Ginaherald's Blog

June 18, 2010

So customer service is not “sexy enough” huh?

Filed under: Uncategorized — ginaherald @ 1:21 am

Earlier this week I ran across some great customer service articles by Dan Elder, published on ezines.com.  They were a 5 part series on “The No Cost Secret to Increasing Sales and Profitability.”  They came across my wire via a LinkedIn group that I’m part of, and naturally the customer service topic intrigued me, so I popped in to ezines to check out what Mr. Elder had to say. 

After reading the articles I commented on some of the observations that he made (mainly because I totally agree with him about the complete lack of attention to customer service in many arenas these days) and he was kind enough to begin a dialogue on the subject.  He mentioned that he writes articles on multiple subjects and that interestingly enough, the customer service topic is the least read/followed of the subjects that he presents.  He said “I think it’s not ‘sexy enough’ for the audience to really find interest.  And I confess that I can relate, because I’ve been writing on this topic for about 3-4 months now and I’m still waiting for someone who is passionate enough about it to get a dialogue going with me on this forum.  I’m also hoping of course, that business owners, leaders and managers will take notice and say “Hum? I wonder how my customer service is really being delivered how it is impacting my business?”

I truly love the subject, and love to have conversations with people about it because it really is and can be for a company, a “No Cost Secret to Increasing Sales and Profitability”.  I mean who wouldn’t want to embrace a “no cost” solution?  Simply makes no sense to me.  I would think most business owners find increased sales and profitability pretty “sexy”.  I guarantee their shareholders do, if they are publically traded, and employees of private companies most assuredly appreciate sales and profits because that’s what keeps them employed. 

The purpose for being in business is to bring products and/or services to the marketplace (the customer). Without the customer we don’t exist.  Without demand we don’t need supply.  Why in the world wouldn’t companies embrace every possible concept, method, tactic and strategy to provide great customer service?  It’s one of those things I like to refer to as “simple but not easy”. It’s simple to provide great service (in my mind) but apparently not so easy or more companies would be doing it right? Or am I just way off base here?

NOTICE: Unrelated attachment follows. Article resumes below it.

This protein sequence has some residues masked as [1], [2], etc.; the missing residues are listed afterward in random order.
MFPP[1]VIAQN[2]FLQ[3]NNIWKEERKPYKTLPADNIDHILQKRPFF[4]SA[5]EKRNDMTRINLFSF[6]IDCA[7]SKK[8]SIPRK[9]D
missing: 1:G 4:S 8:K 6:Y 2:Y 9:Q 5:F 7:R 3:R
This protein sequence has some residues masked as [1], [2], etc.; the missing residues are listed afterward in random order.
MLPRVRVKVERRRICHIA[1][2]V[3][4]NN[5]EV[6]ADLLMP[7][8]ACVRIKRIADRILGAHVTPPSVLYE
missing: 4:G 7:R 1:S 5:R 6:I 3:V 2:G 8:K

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June 11, 2010

Are we sacrificing service in the name of efficiency?

Filed under: Uncategorized — ginaherald @ 2:28 am

Earlier this week I was chatting with a gal who told me that she lost her job in customer service/sales support after 28 years.  She told me that the job had been transferred to a call center in another state; a growing trend in a lot of industries these days. 

In my mind those in sales support and customer service (a job I did a time or 2 in my past) are more than just nameless, faceless reps answering phones – or at least they used to be.  In my previous roles in support/customer service I not only took sales/service calls, I got to know our customers, built a rapport/relationship and enhanced the brand of the company by adding value to the customer experience.  I don’t know about you but I appreciate the opportunity to chat with someone I know when I call a company.  Of course I realize that some companies, by the sheer number of customers they serve, cannot possibly operate in such a way, however I wonder if some smaller companies are sacrificing real service (which to me is relational) in the name of efficiency.